Single-Factor Designs: Simple Experimental Designs That Incorporate the Rules for Research
In chapter 3's discussion of rules for designing research it was mentioned that avoiding confounding factors is a difficult task. The experimenter is greatly aided in this task by the existence of standard experimental designs, the use of which lessens the probability of confounding factors. This chapter discusses the most common of these designs. Their use minimizes confounding factors in both manipulated and subject variable experiments, although the probability of completely eliminating confounding factors is unlikely when using subject variables.
It helps to appreciate the advantages of the standard experimental designs if they are compared with an improper design that should not be used because of its high susceptibility to confounding factors. Unfortunately, as explained later, this improper design is informally used sometimes by people drawing conclusions from personal experiences. When people use it, they do not call it an experimental design, and it is certainly not being recommended here as an experimental design. Rather, it is a way in which people sometimes reason. But it is useful to see precisely how this informal way of thinking and drawing conclusions is both similar to and different from a standard experimental design. This will make it easier to understand in what ways standard experimental designs offer better ways of determining just what is related to what in our world.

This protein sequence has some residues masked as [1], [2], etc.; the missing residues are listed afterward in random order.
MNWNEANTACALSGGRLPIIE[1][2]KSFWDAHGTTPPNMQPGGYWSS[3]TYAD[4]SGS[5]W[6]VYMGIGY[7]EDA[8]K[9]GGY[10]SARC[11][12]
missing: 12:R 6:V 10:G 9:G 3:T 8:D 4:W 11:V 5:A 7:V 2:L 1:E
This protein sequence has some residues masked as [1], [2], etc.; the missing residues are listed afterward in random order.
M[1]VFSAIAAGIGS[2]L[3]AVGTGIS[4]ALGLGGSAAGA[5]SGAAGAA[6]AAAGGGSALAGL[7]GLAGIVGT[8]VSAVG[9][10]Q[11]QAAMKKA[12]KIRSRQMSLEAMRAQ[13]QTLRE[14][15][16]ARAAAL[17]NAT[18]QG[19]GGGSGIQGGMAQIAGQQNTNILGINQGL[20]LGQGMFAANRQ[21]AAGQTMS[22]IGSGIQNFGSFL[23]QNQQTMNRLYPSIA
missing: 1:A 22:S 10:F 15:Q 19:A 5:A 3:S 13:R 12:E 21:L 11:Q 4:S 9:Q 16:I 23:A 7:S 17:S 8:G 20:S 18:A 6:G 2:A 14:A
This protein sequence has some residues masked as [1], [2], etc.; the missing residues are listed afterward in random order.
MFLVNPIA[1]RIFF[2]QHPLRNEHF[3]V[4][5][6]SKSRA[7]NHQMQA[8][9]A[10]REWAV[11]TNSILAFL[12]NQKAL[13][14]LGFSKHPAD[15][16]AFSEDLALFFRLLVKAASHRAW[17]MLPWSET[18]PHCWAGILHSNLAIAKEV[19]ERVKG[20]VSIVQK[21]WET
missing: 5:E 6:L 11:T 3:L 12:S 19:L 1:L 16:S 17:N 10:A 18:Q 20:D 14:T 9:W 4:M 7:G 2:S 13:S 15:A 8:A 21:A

Problems encountered in designing and implementing experi
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Publication information: Book title: Experimental Methods in Psychology. Contributors: Gustav Levine - Author, Stanley Parkinson - Author. Publisher: Lawrence Erlbaum Associates. Place of publication: Hillsdale, NJ. Publication year: 1994. Page number: 54.